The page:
Breathable Shoes: Tips to Avoid Sweaty Feet - allheart.com
Our Tips for Avoiding Sweaty Feet
ou’ve worked 8, 10 or even 12 hours, and you’re getting close to the end of your shift. You’ve been on your feet walking and standing all day, and suddenly you realize: Your feet are damp with sweat from all the movement, and maybe you even smell your feet through your shoes. And this happens every single shift.
Sweaty feet can be uncomfortable, especially during long shifts, but you’re not alone: Everyone’s feet sweat! Luckily, there are steps you can take to cut down on both the sweat and the smell. Here are our best tips for reducing foot sweat:
Wear moisture-wicking socks.
Socks go right next to your skin, making them the first line of defense in fighting sweaty feet. Moisture-wicking socks that pull the sweat away from the skin are key to reducing foot sweat. Luckily for nurses, some compression socks come in moisture-wicking fabrics, improving blood circulation and keeping your feet dry. In your downtime, wool and polypro are good material choices for moisture-wicking socks. If you can, change your socks whenever they get sweaty to help cut down on odor.
Choose breathable shoes.
Breathable shoes are an excellent resource for reducing foot sweat. They allow your feet to get some air as you go about your shift, keeping you cool and dry and reducing the chance that you’ll sweat in the first place. If you do end up sweating, the breathable material will help vent the moisture so your feet will dry out faster and smell less.
Rotate your shoes.
This won’t stop your feet from sweating, but it will cut down on smells caused by foot sweat. Alternating your pairs of shoes so you don’t wear the same pair two days in a row gives them time to dry out. Since the bacteria that cause the odor love damp environments, letting your shoes dry out will cut down on both moisture and the smells. If you can afford to, try to alternate between pairs of nursing shoes to let them dry out between shifts.
Use deodorizing foot liners.
Not only do foot liners provide extra support that can fight foot pain, but the extra cushion also absorbs excess sweat that makes it through your socks. If you buy deodorizing foot liners, they’ll provide the added bonus of fighting foot smells with the chemicals infused in them.
Try moisture-wicking scrubs.
You’re wearing moisture-wicking socks and breathable shoes, but stopping at your feet isn’t enough: All your wardrobe choices can help you fight sweat. Moisture-wicking scrubs will help keep you cool and pull away sweat if you do get overheated. A less sweaty body contributes to less sweaty feet, so don’t put on too many layers, and make sure that the clothing you wear closest to your skin is moisture-wicking.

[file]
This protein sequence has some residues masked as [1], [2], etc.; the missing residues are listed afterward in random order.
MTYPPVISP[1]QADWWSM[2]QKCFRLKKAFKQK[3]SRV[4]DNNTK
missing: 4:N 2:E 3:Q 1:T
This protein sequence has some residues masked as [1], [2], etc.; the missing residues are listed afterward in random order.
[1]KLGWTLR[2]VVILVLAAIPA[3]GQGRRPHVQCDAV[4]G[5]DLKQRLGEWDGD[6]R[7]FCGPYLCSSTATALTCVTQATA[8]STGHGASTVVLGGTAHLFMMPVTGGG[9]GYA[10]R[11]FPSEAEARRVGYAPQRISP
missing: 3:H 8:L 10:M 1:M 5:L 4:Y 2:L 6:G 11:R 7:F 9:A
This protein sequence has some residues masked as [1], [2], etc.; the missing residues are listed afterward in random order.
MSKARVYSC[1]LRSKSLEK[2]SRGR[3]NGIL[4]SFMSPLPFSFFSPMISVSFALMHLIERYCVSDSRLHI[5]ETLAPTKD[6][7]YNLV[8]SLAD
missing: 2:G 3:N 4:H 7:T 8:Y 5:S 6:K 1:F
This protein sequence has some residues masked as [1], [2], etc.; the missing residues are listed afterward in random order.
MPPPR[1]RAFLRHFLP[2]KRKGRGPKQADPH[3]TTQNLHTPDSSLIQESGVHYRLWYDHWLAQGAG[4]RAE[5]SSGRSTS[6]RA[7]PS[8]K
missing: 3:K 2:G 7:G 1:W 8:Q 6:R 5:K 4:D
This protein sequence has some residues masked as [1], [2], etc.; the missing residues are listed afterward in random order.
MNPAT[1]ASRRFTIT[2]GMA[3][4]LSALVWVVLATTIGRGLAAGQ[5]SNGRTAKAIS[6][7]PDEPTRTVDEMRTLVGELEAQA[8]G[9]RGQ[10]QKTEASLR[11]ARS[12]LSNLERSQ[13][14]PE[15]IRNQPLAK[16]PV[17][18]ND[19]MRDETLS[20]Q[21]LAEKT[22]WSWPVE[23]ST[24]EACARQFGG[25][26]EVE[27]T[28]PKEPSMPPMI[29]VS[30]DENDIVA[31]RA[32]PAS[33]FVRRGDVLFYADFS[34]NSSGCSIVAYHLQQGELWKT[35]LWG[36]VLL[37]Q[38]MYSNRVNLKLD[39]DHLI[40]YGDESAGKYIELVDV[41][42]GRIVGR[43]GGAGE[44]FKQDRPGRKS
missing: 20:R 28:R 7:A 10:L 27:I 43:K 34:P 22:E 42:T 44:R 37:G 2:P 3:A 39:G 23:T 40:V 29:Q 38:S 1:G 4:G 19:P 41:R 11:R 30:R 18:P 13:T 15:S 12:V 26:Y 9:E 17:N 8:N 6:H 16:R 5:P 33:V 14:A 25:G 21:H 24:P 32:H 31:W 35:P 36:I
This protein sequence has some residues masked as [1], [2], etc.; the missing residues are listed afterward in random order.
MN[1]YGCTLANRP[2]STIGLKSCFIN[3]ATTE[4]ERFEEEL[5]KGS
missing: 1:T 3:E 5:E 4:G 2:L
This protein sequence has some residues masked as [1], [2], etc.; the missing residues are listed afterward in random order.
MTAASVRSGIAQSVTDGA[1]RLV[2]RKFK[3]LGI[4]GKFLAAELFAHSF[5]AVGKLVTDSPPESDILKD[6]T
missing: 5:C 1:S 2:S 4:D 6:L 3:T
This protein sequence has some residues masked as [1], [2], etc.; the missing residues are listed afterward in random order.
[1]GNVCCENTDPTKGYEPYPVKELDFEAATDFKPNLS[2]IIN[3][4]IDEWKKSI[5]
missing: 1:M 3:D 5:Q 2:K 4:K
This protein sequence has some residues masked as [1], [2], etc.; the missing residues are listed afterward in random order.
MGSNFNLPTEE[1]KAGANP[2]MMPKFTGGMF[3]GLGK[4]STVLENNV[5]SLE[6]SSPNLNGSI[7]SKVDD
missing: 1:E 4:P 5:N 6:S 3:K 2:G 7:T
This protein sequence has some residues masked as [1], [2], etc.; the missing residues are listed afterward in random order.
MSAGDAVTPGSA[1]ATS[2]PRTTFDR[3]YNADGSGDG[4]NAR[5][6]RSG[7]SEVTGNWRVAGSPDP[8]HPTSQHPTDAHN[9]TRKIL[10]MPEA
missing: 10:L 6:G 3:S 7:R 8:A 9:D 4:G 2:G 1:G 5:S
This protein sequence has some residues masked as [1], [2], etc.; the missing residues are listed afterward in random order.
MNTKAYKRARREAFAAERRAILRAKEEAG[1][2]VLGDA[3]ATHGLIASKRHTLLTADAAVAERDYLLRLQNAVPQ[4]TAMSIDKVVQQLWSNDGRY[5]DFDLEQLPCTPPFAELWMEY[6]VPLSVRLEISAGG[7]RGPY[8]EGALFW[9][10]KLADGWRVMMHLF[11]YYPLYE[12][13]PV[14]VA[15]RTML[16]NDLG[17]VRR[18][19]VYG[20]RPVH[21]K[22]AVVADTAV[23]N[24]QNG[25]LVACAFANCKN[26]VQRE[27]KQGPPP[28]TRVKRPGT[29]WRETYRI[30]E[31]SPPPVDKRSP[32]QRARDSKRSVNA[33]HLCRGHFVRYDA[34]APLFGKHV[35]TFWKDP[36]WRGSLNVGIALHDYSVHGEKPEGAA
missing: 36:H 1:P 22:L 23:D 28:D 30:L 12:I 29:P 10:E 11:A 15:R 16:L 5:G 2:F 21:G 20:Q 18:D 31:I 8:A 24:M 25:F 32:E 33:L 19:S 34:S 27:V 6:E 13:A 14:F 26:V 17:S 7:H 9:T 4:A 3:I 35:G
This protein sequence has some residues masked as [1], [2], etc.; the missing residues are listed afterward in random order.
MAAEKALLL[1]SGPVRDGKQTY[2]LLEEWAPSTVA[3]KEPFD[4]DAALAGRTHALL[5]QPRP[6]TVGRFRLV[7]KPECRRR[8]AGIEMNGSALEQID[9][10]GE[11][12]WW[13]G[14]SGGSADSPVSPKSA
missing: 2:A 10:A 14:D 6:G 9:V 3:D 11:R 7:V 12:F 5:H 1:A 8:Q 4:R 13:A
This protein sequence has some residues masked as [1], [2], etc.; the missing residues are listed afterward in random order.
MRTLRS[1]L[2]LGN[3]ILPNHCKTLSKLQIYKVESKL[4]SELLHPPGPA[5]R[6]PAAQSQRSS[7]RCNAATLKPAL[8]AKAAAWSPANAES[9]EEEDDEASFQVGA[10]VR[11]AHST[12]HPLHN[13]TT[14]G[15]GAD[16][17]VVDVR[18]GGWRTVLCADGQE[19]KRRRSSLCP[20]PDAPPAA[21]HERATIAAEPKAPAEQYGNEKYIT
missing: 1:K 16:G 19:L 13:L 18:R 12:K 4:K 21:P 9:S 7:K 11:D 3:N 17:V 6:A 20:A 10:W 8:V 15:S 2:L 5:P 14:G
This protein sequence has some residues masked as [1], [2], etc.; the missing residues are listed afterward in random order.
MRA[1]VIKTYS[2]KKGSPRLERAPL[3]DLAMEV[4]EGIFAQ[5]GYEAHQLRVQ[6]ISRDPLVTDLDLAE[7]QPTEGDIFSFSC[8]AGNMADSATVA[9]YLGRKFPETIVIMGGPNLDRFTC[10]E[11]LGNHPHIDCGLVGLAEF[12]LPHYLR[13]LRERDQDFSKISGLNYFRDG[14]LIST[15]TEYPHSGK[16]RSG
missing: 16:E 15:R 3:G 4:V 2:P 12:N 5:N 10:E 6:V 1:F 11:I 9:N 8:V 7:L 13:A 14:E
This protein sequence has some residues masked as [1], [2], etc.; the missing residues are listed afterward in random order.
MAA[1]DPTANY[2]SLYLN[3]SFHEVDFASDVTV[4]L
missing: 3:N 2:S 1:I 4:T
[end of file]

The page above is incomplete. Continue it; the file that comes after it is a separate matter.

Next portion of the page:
Avoid food and drinks that make you sweat.
You can fight sweat from the outside in by avoiding foods that make you sweat. Spicy foods are known to trigger sweat, but did you know that alcohol can make you sweat as well? Hot foods and drinks like coffee and tea can also make you sweat, so wait until they’ve cooled off before consuming them.
Wash your feet every day.
You think about powdering your face, but you can do the same to your feet — just don’t try putting foundation on them. Go the all-natural route with talcum powder or cornstarch, or seek out an antifungal powder option if you’re looking for extra help to combat smells. You can also sprinkle the inside of your shoes with the powder to further absorb sweat.
Powder your feet.
Keeping your feet clean and dry is a simple step you can take to reduce both sweat and smell. Make sure to dry your feet off thoroughly after cleaning them so they don’t harbor any bacteria. If you really struggle with smell, you can wash your feet with an antifungal soap.
You traditionally apply antiperspirants to your armpits, but they can be used on other body parts as well, including your feet. Antiperspirants block your pores and keep sweat inside your skin when they are applied. Many antiperspirants are also combined with a deodorant, which helps cut down on odor. Start with over-the-counter antiperspirants, and if those don’t work, see if your doctor can prescribe you a stronger one.
Sweaty feet are a serious annoyance, especially during a long shift, but simple changes can cut down on foot sweat every day. From moisture-wicking socks to breathable shoes to foot antiperspirants, there are plenty of ways to help your feet stay cool and dry, no matter the length of your shift.
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